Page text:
Core team versus extended team. Cross-functional teams often inflate in size unnecessarily because of departmental interests to be involved or the project leader's interest to keep everyone involved. Both of these considerations are valid as cross-functional teams are designed to integrate different functional expertise on a certain project (e.g., product development projects with the involvement of R&D, manufacturing, marketing, etc.). Hence, keeping all organizational units that are affected by an innovative process informed and involved is certainly positive to ensure their commitment particularly in later implementation phases (Ancona, Bresman, & Kaeufer, 2002; Olson, Orville, Rueckert, & Bonner, 2001). However, rather than having representatives from various organizational groups be included as formal team members, it is better to establish a core team of those individuals that are absolutely necessary for task completion and work directly and interactively on the project together. The remaining individuals outside of the core team may take the roles of consulting or advisory members that are informed on a regular basis and can provide input as needed. It is important, however, to clearly communicate these roles to ensure that everyone understands that it is the core team members who are responsible for the project's completion and interactively work towards this common goal. In other words, the core team is the primary work unit with its resources, objectives, and commitments. The members of the extended team provide somewhat formalized informational links to other groups.

Define team-external contributions. To keep teams small and functional, specific tasks and contributions to project completion can be identified for team-external individuals or groups to provide, rather than including those individuals or groups in the team (Ancona, Bresman, & Kaeufer, 2002). For example, most every software product utilizes databases. Such databases are often standardized modules, for which technical interfaces to the other parts of the software can be defined. Moreover, the database specialist's expertise is not likely to support other task decisions or processes (important for product functionality, robustness, performance, and so on) beyond the database itself. Hence, this module lends itself to be ‘outsourced' to team-external individuals and groups. Rather than increase the software development team by a database specialist, it is better to define this as a team external contribution that the team coordinates (Ancona & Caldwell, 1992).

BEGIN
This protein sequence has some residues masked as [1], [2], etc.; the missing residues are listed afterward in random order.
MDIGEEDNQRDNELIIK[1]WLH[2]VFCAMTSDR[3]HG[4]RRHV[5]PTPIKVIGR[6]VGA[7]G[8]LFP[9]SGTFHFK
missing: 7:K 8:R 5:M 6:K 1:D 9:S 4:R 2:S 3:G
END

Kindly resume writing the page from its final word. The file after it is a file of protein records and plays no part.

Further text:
Project phase-specific team members. Often, projects have identifiable phases with different task requirements. Such is often the case in product development projects, where the early concept phase requires creativity and conceptual thinking, while the design phase focuses the actual development of initial prototypes and later phases focus on product testing and production preparation (Ancona, Bresman, & Kaeufer, 2002; Hoegl, Weinkauf, & Gemuenden, 2004). It is beneficial to keep team members on board for the project phases they are needed, rather than carrying them on the team through the whole project. As such, phase-specific members would join the team and leave it again as needed, helping it to achieve the project's objectives for a specific project phase (e.g., creating a detailed and feasible product concept laying good grounds for product development).

Conclusion

Teamwork in innovative projects remains a timely and relevant topic for both practitioners and scholars alike. Trends toward open innovation, for example, involving suppliers and customers in the innovation process (Brusoni & Prencipe, 2006; Hoegl & Wagner, 2005; Shah, 2006), as well as increasing tendencies to dispersed collaboration (Brockhoff & Medcof, 2007; Cramton, Orvis, & Wilson, 2007; Hoegl, Ernst, & Proserpio, 2007) emphasize the critical role of collaborative processes to profit from such strategies. But for companies to reap such potential benefits (e.g., superior knowledge, lower cost), they will need to put great focus on developing the necessary organizational capabilities to perform high quality teamwork across geography, nationalities, and organizational boundaries. A task that proves very difficult for many companies.